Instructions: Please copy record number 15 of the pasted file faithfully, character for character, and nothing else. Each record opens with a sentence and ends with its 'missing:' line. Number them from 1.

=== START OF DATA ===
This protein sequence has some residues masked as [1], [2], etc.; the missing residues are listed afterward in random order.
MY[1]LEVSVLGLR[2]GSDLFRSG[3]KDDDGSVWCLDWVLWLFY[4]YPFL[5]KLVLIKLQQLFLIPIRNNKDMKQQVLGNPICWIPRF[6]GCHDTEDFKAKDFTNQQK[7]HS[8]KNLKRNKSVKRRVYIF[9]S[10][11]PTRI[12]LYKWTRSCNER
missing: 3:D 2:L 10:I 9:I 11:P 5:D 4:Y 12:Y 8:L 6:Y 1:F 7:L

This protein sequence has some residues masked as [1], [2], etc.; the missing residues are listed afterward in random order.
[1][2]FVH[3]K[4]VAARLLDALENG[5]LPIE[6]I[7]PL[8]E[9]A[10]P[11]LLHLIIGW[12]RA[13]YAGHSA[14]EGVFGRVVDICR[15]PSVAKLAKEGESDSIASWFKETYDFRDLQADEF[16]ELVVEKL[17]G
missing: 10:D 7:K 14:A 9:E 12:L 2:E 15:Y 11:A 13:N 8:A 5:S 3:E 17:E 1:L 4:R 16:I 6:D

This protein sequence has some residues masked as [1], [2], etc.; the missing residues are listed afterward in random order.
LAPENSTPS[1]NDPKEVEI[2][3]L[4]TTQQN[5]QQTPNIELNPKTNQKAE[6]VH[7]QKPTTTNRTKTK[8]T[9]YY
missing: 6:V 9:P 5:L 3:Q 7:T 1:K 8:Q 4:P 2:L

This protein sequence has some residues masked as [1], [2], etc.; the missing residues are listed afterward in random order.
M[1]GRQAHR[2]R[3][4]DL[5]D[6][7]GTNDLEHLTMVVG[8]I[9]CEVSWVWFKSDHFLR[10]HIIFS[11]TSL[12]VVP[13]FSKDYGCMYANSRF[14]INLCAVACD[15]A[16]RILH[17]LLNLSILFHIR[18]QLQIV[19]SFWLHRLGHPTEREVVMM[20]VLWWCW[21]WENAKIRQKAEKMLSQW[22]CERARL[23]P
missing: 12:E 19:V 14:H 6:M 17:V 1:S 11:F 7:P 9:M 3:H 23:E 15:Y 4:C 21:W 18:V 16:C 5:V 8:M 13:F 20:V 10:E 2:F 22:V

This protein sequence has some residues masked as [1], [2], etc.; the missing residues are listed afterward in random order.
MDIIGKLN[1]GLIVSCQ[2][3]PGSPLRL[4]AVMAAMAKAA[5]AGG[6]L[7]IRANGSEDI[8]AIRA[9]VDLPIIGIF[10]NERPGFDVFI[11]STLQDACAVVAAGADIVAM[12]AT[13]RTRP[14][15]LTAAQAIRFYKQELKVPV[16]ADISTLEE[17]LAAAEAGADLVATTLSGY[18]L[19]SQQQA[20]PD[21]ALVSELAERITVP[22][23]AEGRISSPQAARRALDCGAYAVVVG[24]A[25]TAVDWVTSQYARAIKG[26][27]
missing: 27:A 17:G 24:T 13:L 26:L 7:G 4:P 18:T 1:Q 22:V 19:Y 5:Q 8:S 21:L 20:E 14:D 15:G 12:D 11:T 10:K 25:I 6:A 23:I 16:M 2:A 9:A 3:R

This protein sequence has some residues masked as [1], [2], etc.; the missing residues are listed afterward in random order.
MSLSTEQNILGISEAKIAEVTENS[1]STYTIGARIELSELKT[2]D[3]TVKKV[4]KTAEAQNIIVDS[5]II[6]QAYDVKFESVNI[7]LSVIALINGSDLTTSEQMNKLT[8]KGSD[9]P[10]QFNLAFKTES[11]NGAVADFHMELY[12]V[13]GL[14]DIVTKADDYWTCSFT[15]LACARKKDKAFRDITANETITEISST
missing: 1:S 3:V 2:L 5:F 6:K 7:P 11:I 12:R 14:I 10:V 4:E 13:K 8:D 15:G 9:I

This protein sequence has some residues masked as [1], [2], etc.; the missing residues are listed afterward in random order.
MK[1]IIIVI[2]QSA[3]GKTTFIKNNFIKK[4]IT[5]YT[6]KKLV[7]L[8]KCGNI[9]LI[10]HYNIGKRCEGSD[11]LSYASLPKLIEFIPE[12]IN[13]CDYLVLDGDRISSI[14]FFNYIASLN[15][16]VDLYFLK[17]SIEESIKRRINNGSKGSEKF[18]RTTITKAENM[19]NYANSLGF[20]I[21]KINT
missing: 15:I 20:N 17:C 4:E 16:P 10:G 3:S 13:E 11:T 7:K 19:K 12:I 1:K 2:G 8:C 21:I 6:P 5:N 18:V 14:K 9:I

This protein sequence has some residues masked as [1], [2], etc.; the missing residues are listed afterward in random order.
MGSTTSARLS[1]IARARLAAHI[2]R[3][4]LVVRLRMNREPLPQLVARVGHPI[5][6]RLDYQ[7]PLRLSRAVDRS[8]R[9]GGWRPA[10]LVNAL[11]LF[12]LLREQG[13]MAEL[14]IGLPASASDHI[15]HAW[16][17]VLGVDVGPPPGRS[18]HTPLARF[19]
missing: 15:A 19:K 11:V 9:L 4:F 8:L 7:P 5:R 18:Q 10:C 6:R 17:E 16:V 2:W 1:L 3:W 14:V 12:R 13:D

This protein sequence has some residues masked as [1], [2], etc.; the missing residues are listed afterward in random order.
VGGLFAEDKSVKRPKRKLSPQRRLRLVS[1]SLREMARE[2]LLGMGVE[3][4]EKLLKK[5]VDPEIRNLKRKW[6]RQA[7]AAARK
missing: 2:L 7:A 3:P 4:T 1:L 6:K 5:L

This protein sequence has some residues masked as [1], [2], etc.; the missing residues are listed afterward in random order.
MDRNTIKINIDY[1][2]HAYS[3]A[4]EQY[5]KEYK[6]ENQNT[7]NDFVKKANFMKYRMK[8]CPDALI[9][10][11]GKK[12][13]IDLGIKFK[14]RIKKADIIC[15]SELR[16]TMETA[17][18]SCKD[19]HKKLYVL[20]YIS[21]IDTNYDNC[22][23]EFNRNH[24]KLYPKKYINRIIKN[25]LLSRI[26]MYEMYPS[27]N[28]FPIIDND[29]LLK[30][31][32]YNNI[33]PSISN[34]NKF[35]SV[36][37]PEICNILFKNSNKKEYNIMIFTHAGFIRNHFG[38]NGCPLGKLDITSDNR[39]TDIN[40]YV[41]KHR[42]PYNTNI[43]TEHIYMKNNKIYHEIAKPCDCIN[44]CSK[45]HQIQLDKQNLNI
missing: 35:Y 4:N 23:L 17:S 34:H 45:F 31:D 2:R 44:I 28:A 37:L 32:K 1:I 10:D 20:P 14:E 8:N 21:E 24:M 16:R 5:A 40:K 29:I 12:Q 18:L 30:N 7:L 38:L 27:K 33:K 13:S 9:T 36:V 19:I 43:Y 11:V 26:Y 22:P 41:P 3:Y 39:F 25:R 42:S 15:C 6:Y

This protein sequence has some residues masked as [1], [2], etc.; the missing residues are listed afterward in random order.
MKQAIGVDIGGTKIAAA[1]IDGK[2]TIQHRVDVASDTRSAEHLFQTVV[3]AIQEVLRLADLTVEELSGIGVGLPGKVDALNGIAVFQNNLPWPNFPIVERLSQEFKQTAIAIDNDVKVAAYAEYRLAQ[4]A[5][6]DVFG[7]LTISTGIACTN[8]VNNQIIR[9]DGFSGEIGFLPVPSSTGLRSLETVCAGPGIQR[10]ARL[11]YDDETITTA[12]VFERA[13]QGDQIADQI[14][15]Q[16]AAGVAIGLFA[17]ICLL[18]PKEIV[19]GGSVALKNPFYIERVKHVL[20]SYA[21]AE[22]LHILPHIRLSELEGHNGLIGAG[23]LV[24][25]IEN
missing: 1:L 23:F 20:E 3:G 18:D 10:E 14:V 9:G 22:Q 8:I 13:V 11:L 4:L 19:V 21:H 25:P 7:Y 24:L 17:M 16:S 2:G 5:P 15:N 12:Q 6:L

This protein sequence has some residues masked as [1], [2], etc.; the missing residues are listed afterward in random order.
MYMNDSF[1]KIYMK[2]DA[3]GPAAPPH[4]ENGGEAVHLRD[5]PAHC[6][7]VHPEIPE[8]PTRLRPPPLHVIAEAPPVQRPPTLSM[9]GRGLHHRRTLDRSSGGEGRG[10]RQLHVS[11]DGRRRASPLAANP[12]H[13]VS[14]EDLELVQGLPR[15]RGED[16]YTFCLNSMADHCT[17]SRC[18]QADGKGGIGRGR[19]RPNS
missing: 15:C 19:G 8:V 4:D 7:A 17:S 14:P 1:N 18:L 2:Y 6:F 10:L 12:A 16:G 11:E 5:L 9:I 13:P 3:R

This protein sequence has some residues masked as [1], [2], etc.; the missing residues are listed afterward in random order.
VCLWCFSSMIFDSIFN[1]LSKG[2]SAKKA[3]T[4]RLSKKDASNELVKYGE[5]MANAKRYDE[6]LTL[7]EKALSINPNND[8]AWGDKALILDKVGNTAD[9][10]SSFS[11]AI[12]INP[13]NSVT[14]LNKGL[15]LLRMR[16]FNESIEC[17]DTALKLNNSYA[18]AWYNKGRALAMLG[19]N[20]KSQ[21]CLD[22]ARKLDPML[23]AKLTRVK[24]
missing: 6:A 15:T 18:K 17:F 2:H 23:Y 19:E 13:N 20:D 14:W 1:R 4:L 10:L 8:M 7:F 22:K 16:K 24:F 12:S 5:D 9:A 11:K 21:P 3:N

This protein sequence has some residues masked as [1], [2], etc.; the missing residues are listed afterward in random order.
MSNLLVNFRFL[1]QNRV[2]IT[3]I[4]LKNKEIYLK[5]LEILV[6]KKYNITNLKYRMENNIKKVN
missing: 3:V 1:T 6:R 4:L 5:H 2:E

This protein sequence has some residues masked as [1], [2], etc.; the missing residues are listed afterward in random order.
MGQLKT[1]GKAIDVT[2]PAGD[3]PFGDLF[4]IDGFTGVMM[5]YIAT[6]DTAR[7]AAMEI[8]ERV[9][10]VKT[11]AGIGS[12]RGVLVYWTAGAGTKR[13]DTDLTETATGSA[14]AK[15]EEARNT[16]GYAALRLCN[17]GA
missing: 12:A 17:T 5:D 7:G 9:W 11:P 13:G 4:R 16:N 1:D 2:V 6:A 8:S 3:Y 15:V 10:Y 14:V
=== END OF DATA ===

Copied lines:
This protein sequence has some residues masked as [1], [2], etc.; the missing residues are listed afterward in random order.
MGQLKT[1]GKAIDVT[2]PAGD[3]PFGDLF[4]IDGFTGVMM[5]YIAT[6]DTAR[7]AAMEI[8]ERV[9][10]VKT[11]AGIGS[12]RGVLVYWTAGAGTKR[13]DTDLTETATGSA[14]AK[15]EEARNT[16]GYAALRLCN[17]GA
missing: 12:A 17:T 5:D 7:G 9:W 11:P 13:G 4:R 16:N 1:D 2:V 6:A 8:S 3:Y 15:V 10:Y 14:V